US working 'around the clock' to ensure return of hostages

9:43 AM, Jan 18, 2013   |    comments
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ALGIERS, Algeria - Algeria's state news service says nearly 100 out of the 132 foreign hostages kidnapped by Islamist militants have been freed from a gas plant in the Sahara desert.

The report by APS indicated a potential breakthrough in a bloody siege that began when militants seized the plant early Wednesday and reflected a significant jump in the number of foreign hostages involved.

The Friday report from the government news agency, citing a security official, did not mention any casualties in the battles between Algerian forces and the militants. But earlier it had said that 18 militants had been killed.

It was not clear whether the remaining foreigners were still captive or had been killed in the Algerian military operation to free them that began Thursday.

Meanwhile, Defense Secretary Leon Panetta says the U.S. is working with the British and Algerian governments to assess what's happening on the ground at a natural gas complex in the Sahara where Islamic militants are holding hostages from at least 10 countries.

The fate of many of the captives remains uncertain.

Speaking Friday at Kings College in London, Panetta said the U.S. is "working around the clock to ensure the safe return of our citizens."

Panetta says the terrorists should be on notice that they'll find no sanctuary in Algeria or North Africa.

He says anyone who looks to attack the U.S. will have "no place to hide."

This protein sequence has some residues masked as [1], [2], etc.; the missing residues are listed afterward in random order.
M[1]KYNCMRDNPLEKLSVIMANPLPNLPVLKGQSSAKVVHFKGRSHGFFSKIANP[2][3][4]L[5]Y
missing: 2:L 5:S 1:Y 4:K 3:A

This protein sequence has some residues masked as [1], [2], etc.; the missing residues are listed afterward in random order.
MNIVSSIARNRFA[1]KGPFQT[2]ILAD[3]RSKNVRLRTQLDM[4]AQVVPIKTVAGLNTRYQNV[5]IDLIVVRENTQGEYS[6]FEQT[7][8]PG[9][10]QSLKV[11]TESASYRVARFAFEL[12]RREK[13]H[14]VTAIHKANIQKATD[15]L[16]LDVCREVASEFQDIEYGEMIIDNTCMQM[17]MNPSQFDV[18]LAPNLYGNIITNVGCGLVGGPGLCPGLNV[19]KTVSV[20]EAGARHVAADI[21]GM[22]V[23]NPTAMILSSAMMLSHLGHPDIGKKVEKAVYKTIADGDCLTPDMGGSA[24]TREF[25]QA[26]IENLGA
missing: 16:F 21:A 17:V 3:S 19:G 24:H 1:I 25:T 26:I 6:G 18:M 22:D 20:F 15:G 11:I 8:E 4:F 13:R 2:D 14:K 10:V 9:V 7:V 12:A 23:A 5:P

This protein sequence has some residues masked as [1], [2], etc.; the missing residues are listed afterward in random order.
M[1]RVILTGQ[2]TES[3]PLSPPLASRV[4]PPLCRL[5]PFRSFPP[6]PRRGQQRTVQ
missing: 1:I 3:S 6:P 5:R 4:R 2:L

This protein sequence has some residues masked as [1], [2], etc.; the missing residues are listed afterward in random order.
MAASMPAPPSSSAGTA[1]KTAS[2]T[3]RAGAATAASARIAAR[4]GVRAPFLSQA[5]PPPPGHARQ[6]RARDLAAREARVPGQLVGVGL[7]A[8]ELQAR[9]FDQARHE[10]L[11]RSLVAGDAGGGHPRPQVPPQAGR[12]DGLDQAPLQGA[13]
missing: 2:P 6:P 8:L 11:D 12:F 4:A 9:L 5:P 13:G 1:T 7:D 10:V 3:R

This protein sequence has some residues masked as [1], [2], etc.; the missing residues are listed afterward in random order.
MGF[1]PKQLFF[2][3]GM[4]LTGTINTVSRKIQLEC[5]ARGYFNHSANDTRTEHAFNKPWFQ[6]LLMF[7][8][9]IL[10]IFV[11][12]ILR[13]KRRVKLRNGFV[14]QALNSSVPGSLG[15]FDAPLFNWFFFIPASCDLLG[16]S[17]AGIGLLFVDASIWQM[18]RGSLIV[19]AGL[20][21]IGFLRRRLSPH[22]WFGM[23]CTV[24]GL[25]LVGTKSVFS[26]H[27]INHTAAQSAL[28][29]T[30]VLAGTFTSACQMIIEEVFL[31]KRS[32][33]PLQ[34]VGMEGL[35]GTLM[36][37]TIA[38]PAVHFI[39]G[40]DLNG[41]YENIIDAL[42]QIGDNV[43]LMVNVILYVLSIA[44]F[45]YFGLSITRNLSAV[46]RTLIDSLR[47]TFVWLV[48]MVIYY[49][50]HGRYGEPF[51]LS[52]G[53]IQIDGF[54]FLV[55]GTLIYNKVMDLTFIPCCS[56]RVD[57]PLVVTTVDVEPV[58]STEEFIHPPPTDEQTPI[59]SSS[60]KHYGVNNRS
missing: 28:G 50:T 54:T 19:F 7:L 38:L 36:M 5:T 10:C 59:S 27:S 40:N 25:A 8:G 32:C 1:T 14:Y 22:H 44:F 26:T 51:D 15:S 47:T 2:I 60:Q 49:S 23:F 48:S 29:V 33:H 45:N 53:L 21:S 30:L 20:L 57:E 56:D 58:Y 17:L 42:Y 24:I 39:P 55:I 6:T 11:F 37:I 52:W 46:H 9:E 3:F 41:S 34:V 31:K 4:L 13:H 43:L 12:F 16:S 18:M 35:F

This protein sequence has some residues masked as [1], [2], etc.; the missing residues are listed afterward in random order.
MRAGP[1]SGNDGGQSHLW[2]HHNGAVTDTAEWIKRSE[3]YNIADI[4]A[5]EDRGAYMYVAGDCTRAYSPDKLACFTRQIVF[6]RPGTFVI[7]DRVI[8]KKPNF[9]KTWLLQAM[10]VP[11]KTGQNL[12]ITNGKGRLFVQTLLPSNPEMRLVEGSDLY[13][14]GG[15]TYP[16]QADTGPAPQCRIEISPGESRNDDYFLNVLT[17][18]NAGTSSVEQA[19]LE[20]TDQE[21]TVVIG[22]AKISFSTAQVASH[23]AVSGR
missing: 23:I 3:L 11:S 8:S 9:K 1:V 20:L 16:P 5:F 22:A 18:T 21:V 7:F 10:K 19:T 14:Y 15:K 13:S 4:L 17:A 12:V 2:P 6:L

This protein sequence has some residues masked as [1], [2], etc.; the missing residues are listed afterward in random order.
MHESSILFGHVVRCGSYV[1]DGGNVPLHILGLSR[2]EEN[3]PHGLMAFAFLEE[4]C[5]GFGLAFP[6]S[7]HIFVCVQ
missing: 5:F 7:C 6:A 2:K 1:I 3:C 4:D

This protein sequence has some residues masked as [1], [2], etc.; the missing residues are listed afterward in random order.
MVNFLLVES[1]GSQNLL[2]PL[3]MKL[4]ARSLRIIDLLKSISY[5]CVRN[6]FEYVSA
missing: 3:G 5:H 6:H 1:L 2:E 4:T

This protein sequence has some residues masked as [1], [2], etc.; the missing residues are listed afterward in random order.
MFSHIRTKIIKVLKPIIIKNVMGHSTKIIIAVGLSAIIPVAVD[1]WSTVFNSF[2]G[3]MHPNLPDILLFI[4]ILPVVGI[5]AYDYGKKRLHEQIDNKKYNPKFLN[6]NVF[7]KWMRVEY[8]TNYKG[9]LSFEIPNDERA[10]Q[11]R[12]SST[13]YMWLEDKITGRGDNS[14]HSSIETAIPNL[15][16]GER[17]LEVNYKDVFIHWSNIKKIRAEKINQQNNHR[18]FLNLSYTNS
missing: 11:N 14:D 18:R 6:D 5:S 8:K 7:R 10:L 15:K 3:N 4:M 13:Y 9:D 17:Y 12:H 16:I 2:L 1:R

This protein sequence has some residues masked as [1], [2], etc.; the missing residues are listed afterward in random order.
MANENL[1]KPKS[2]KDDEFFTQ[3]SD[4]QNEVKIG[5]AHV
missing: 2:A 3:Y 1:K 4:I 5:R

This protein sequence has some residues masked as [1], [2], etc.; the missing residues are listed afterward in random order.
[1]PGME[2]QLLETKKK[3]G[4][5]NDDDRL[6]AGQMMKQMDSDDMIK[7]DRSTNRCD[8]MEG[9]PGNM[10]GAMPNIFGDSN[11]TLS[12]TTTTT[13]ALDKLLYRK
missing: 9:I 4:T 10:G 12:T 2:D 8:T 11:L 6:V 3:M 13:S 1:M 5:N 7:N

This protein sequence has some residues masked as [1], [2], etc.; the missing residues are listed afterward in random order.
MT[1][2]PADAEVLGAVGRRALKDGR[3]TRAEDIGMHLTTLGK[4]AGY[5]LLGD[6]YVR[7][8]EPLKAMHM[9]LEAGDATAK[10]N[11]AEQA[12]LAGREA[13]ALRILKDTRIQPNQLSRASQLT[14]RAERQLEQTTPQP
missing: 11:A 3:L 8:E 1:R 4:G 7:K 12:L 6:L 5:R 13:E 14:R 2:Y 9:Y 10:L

The Pentagon says Panetta will meet with British Prime Minister David Cameron. They will discuss Islamic militant operations in Mali and Algeria.

The story has been a developing one, with solid information difficult to come by. Here is a list of what the AP says is solid.

  • Islamic militants said they captured 41 foreign hostages at a natural gas complex in the Algerian desert. Some were killed in an Algerian military assault, though information is unclear and figures vary widely.
  • ALGERIA: Hundreds of Algerians worked at the gas plant, but the Algerian media say most were released.
  • NORWAY: Eight Norwegian employees of Statoil remain unaccounted-for.
  • UNITED STATES: Seven Americans were hostages, the militants said, but they claimed only two survived the Algerian strafing Thursday. A U.S. official said late Thursday that while some Americans escaped, other Americans remain either held or unaccounted for. 
  •  BRITAIN: British Prime Minister David Cameron says 30 Britons were unaccounted for Thursday but that number is now "significantly reduced." One Briton was confirmed killed in the initial attack on Wednesday.
  • JAPAN: JGC Corp, which provides services at the complex, confirmed seven Japanese employees were safe and 10 others were unaccounted for. Ten non-Japanese employees are also alive, it said.
  • PHILIPPINES: Algeria's state news agency said two Filipino hostages were killed. Philippine Foreign Affairs spokesman Raul Hernandez said Friday at least one Filipino escaped with injuries during the military operation and he had no information about any fatalities.
  • MALAYSIA: Two Malaysians were held, the government says.
  • IRELAND: A 36-year-old Irish electrician was among the hostages but managed to escape.
  • FRANCE: President Francois Hollande said there are French hostages but gave no exact number.
  • ROMANIA: Romania's Foreign Ministry says Romanians are among hostages.

 

(Copyright 2013 by The Associated Press. All Rights Reserved. This material may not be published, broadcast, rewritten or redistributed. )

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